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In early 2007 Rotron founder and chief technology officer, Gilo Cardozo, pursued a childhood dream: to fly a paramotor 30,000ft over the summit of Everest.
Having teamed up with friend and TV personality Bear Grylls, Cardozo had just seven months to build two paramotors. The most powerful paramotor engine available was barely producing 30hp and was far too heavy to launch at the desired altitude. So, he also set about building a four-stroke rotary engine that was more compact and 50 per cent lighter than a piston engine equivalent.
The basis of the Everest engine was a 294cc single rotor engine producing 40hp as a standard normally aspirated engine.
The engine included a miniature centrifugal supercharger fitted with a miniature intercooler to ensure the air was as cold and dense as possible when entering the combustion chamber. The supercharger was modified to be spun at up to 200,000rpm in order to simulate sea level atmospheric pressure of 1 bar at 30,000ft.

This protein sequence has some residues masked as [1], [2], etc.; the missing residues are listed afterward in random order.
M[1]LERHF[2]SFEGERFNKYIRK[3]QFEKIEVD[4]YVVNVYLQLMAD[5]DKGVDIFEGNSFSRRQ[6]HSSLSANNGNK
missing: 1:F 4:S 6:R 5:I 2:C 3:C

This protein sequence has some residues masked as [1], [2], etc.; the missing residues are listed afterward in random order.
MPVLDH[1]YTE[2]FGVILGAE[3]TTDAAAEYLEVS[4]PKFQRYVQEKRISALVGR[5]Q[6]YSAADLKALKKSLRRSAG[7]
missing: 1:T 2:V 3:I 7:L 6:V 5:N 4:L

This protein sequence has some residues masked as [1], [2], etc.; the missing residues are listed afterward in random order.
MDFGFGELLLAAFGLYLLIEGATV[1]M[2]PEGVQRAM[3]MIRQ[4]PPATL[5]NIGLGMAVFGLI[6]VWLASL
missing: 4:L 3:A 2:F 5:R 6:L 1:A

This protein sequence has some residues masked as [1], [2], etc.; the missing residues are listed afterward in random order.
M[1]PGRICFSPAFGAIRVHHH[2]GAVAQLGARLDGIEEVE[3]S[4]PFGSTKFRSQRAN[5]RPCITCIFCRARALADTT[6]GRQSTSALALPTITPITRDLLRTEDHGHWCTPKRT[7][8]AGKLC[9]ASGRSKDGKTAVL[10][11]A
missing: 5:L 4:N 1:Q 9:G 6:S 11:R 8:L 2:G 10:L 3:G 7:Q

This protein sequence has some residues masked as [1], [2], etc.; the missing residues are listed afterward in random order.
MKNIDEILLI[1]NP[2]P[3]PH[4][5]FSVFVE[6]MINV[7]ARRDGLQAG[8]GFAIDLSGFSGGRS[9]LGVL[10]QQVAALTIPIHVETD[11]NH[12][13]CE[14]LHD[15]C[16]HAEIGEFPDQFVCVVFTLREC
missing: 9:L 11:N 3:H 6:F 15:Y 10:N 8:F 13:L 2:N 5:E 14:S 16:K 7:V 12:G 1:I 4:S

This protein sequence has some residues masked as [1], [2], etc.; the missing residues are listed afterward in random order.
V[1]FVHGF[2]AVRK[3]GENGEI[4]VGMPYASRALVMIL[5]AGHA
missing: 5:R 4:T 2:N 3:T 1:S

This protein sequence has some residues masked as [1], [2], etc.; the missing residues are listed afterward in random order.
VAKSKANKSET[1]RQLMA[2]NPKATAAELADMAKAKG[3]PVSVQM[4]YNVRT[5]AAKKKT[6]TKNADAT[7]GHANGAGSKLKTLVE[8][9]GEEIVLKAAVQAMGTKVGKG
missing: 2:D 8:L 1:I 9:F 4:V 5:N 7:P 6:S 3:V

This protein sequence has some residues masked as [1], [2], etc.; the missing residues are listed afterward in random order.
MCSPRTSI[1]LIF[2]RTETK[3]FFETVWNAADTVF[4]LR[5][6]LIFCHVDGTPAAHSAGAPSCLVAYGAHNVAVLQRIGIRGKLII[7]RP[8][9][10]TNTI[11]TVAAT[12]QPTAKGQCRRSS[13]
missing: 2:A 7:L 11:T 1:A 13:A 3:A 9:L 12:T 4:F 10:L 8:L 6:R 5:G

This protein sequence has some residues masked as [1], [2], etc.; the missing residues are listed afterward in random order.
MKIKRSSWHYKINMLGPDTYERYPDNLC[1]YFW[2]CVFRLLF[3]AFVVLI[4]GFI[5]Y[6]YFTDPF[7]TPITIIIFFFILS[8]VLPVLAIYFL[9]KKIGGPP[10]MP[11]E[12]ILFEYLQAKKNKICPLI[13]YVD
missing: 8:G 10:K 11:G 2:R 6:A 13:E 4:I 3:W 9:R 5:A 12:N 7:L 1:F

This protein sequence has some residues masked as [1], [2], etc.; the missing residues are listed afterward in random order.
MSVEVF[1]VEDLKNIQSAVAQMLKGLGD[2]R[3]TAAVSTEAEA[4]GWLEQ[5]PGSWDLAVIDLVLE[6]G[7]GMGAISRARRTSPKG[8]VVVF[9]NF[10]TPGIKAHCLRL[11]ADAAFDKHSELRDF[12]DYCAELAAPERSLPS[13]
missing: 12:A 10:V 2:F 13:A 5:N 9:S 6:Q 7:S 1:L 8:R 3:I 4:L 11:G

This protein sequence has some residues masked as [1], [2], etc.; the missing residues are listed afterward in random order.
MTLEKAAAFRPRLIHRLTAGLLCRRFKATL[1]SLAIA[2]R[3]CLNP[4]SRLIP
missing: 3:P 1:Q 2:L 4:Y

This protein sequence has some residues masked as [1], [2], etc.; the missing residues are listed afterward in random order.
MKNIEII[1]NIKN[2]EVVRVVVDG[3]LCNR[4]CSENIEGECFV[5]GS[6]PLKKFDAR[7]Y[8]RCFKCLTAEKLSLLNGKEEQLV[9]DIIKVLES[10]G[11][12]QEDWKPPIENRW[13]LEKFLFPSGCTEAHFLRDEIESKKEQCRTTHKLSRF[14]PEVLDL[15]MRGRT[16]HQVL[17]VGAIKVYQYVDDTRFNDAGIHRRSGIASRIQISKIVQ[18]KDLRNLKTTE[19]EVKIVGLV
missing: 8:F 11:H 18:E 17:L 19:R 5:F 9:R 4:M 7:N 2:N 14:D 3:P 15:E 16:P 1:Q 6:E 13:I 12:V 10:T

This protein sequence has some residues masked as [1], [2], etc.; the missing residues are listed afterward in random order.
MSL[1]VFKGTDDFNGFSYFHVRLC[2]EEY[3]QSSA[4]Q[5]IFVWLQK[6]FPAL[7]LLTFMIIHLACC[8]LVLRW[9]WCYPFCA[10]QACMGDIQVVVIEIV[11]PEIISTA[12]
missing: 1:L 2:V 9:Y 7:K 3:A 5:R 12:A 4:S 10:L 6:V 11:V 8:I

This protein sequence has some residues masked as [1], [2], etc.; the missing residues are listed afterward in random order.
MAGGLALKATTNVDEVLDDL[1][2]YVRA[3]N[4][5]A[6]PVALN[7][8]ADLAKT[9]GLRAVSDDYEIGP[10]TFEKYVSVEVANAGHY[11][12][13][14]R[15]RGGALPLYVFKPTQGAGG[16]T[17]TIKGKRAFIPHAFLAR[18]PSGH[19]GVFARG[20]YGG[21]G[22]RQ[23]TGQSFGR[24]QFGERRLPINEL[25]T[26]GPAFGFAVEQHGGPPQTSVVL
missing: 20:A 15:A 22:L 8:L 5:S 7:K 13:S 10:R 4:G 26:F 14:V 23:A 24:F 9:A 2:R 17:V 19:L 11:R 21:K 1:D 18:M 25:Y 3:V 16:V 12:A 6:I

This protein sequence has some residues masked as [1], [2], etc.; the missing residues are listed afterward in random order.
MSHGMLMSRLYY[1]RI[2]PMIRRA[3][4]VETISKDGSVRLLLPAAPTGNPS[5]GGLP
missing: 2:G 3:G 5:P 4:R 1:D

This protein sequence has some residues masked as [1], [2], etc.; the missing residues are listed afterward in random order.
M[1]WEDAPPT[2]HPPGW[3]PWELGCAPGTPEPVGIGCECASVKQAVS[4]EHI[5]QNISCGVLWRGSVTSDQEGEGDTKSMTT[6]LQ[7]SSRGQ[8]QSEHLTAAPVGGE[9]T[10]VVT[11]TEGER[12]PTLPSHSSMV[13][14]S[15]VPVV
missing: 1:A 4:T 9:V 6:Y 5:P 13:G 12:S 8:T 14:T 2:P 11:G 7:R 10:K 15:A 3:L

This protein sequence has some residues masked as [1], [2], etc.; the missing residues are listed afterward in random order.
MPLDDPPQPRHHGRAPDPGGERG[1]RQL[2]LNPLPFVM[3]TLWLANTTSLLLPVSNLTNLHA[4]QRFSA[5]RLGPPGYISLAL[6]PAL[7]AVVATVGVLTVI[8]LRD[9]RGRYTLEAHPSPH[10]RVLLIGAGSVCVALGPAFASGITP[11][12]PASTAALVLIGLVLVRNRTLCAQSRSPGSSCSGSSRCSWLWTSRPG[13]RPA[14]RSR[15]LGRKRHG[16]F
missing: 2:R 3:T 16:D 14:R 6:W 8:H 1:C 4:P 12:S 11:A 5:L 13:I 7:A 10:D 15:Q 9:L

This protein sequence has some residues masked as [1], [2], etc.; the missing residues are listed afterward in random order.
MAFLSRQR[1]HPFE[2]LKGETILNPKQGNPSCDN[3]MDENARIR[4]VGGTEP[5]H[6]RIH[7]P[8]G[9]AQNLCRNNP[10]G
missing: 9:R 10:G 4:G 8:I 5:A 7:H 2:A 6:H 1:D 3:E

To eliminate the problem of icing, the supercharger was placed before the fuel delivery system. The heated and supercharged air was then sent through an intercooler before passing the injector at an average of 25 degrees Celsius.
After four months of design, development, testing and manufacturing, the engine was finally ready. With just two days before departure, the second engine was completed.
On 14 May 2007 the two pilots took off and in a flight that lasted four hours they achieved a paramotoring world record of 29,494 feet.
On completion of the expedition and building on its success, Cardozo continued to develop his rotary engine and looked for a commercial platform for the technology. Rotron Power was born.

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